• $\begingroup$ @KitterCatter You're right. I was dividing by persist as opposed to (1-persist). However, I thought the math would be a better approximation to the simulation which is why Im not convinced its correct. How can I approach this so these two methods match? $\endgroup$ – CoconutBandit Jan 3 '18 at 19:55
  • $\begingroup$ I see two routes: 1) Check/refactor your code, comparing to a bad baseline won't really clarify things. 2) Make more realistic approximations: For example you know 7 days doesn't work because of carryover. Why don't you try truncating the 7th day? If that has a big effect maybe your approximations aren't that realistic afterall? $\endgroup$ – Kitter Catter Jan 3 '18 at 20:02
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I tried taking your description and turning it into some code that simulates a day, a week, and a number of trials at a time. This tracks number of coin flips per week to expect.

I should note that a correction to your approximation of $7\lambda/p$ to $6 \lambda/p +\lambda$ is more than 10% for the given parameters so I wouldn't expect that this simplification to hold all that well. I would expect your simplification would work better in the realm where persist is quite low, say 10%. And in fact that is the case:

0.62 vs 0.63

import numpy as np

def simulate_a_day(num_persist_coins, spawn_rate, persist_prob):
    num_coins = int(np.random.poisson(spawn_rate)+num_persist_coins)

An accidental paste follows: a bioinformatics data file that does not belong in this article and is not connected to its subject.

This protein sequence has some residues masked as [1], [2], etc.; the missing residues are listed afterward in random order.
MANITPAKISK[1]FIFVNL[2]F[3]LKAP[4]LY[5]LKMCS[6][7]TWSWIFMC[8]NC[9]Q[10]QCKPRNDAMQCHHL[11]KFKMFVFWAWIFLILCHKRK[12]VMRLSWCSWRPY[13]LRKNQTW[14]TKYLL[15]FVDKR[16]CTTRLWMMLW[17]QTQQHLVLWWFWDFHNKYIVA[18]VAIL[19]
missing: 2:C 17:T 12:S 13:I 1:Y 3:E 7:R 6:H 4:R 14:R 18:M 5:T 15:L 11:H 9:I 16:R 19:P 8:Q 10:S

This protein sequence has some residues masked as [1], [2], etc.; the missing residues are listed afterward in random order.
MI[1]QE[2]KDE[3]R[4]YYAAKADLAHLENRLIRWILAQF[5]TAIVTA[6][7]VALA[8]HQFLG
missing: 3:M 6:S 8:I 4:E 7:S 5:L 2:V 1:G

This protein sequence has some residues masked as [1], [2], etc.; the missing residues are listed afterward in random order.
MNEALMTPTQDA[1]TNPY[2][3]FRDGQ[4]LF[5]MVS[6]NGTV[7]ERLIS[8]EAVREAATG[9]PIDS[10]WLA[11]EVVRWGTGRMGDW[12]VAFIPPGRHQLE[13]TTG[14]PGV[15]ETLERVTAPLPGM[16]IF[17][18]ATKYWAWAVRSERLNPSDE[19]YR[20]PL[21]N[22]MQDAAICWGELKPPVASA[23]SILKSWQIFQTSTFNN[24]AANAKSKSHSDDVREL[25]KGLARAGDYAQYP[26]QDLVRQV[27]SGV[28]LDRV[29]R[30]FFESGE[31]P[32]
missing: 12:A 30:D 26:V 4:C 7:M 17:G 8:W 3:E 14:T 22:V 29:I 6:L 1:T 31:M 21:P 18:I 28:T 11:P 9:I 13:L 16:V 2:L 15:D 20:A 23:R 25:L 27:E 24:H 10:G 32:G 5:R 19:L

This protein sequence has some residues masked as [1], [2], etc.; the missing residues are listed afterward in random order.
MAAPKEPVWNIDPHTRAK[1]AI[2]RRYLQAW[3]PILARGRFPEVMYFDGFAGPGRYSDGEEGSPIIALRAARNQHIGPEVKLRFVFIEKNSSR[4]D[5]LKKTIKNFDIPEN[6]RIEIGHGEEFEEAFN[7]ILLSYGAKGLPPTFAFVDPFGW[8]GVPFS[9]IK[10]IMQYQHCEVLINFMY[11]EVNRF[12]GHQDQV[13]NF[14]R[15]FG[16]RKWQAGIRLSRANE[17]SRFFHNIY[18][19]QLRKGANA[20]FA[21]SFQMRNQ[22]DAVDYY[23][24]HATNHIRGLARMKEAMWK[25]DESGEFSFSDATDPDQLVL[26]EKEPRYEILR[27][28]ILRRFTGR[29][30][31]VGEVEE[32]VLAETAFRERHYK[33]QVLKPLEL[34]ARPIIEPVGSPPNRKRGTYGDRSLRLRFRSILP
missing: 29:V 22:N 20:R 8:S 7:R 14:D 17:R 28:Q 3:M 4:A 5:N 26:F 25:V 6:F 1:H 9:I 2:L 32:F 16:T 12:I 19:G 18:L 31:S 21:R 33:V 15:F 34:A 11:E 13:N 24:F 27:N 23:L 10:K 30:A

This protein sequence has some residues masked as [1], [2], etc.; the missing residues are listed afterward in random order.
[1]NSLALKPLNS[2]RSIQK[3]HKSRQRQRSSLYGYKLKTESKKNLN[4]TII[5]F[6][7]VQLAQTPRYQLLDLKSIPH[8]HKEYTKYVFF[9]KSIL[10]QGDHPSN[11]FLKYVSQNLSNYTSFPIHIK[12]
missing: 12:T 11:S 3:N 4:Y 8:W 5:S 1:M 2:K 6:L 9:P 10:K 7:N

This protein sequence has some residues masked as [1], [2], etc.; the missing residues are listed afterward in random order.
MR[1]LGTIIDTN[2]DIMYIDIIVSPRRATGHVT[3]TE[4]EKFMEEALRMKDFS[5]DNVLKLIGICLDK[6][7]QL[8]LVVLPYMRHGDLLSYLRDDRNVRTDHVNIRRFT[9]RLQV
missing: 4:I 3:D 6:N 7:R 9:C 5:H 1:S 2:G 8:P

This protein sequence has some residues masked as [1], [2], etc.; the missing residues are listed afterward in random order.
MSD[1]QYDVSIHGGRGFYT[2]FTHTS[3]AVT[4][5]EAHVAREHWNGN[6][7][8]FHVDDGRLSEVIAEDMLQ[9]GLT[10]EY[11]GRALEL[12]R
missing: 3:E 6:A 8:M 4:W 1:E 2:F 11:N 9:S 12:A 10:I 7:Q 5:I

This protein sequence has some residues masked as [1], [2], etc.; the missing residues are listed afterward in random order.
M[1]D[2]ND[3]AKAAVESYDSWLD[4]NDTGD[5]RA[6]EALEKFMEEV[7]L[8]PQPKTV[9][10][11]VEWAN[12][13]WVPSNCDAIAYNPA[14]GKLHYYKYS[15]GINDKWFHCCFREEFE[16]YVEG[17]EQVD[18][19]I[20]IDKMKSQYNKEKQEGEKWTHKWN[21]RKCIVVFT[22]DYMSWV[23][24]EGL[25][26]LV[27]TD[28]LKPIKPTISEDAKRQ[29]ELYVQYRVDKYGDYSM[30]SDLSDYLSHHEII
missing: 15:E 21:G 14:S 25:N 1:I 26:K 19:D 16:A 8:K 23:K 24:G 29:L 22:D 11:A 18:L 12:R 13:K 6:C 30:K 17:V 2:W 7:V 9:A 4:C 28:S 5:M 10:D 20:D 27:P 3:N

persist_coins = np.sum([i < persist_prob for i in np.random.uniform(0,1,num_coins)])
    return (num_coins,persist_coins)


def simulate_a_week(spawn_rate, persist_prob, num_days):
    running_total = 0
    num_persist_coins = 0
    for _ in range(num_days):
        num_coins, num_persist_coins = simulate_a_day(num_persist_coins,
                                                      spawn_rate,
                                                      persist_prob)
        running_total += num_coins
    return running_total


def simulate_multiple_trials(num_trials, spawn_rate, persist_prob, num_days):
    weekly_total = 0
    for _ in range(num_trials):
        weekly_total += simulate_a_week(spawn_rate, persist_prob, num_days)
    return weekly_total/num_trials

if __name__ == '__main__':
   spawn_rate=0.08147
   persist_prob=0.75
   num_days=7

    print(simulate_multiple_trials(num_trials=int(1e5), 
                                   spawn_rate=0.08147,